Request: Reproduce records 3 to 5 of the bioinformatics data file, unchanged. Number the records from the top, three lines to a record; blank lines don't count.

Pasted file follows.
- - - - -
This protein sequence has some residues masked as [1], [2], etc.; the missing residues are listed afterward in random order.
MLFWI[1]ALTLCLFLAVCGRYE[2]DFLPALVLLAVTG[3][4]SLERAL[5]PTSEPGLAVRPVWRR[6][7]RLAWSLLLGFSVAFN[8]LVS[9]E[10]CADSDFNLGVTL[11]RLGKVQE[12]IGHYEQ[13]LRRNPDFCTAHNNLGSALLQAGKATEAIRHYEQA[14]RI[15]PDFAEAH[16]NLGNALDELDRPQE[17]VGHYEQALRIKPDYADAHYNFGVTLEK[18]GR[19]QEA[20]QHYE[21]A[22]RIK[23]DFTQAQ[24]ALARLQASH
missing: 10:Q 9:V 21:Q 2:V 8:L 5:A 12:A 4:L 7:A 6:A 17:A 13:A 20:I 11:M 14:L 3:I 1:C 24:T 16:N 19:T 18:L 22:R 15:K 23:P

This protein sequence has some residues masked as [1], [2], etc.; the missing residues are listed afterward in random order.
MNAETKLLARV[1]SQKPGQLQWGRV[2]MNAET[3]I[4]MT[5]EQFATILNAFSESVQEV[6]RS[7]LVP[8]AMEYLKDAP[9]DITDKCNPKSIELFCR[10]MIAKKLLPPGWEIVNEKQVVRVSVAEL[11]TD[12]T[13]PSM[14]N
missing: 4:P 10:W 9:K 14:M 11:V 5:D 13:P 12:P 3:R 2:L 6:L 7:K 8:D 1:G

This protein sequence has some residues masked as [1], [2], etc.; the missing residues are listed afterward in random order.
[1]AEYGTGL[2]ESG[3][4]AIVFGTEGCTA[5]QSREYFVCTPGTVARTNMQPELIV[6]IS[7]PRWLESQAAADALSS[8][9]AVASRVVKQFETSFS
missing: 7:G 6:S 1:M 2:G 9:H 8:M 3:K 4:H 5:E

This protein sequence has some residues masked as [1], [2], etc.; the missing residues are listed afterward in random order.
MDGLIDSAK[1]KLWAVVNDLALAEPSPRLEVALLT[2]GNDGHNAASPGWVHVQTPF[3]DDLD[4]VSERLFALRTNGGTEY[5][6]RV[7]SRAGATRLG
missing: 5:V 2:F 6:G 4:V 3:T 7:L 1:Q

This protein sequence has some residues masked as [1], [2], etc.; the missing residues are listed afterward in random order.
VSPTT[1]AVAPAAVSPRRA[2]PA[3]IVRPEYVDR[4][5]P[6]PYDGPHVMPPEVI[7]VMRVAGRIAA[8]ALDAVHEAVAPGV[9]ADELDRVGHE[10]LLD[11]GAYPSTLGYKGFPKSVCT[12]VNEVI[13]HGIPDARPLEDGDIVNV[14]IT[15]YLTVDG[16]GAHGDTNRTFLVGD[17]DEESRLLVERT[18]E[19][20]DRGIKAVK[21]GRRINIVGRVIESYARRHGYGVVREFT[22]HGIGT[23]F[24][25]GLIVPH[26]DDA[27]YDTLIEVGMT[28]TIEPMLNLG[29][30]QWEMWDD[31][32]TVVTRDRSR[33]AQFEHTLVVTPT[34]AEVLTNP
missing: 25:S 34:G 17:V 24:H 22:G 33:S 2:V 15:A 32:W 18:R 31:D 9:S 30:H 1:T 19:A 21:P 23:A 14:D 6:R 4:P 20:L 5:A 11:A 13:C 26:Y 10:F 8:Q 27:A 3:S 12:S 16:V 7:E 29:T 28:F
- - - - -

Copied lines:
This protein sequence has some residues masked as [1], [2], etc.; the missing residues are listed afterward in random order.
[1]AEYGTGL[2]ESG[3][4]AIVFGTEGCTA[5]QSREYFVCTPGTVARTNMQPELIV[6]IS[7]PRWLESQAAADALSS[8][9]AVASRVVKQFETSFS
missing: 7:G 6:S 1:M 2:G 9:H 8:M 3:K 4:H 5:E

This protein sequence has some residues masked as [1], [2], etc.; the missing residues are listed afterward in random order.
MDGLIDSAK[1]KLWAVVNDLALAEPSPRLEVALLT[2]GNDGHNAASPGWVHVQTPF[3]DDLD[4]VSERLFALRTNGGTEY[5][6]RV[7]SRAGATRLG
missing: 5:V 2:F 6:G 4:V 3:T 7:L 1:Q

This protein sequence has some residues masked as [1], [2], etc.; the missing residues are listed afterward in random order.
VSPTT[1]AVAPAAVSPRRA[2]PA[3]IVRPEYVDR[4][5]P[6]PYDGPHVMPPEVI[7]VMRVAGRIAA[8]ALDAVHEAVAPGV[9]ADELDRVGHE[10]LLD[11]GAYPSTLGYKGFPKSVCT[12]VNEVI[13]HGIPDARPLEDGDIVNV[14]IT[15]YLTVDG[16]GAHGDTNRTFLVGD[17]DEESRLLVERT[18]E[19][20]DRGIKAVK[21]GRRINIVGRVIESYARRHGYGVVREFT[22]HGIGT[23]F[24][25]GLIVPH[26]DDA[27]YDTLIEVGMT[28]TIEPMLNLG[29][30]QWEMWDD[31][32]TVVTRDRSR[33]AQFEHTLVVTPT[34]AEVLTNP
missing: 25:S 34:G 17:V 24:H 22:G 33:S 2:V 15:A 32:W 18:R 31:D 9:S 30:H 1:T 19:A 21:P 23:A 14:D 6:R 4:P 20:L 5:A 11:A 13:C 26:Y 10:F 8:Q 27:A 3:S 12:S 16:V 7:E 29:T 28:F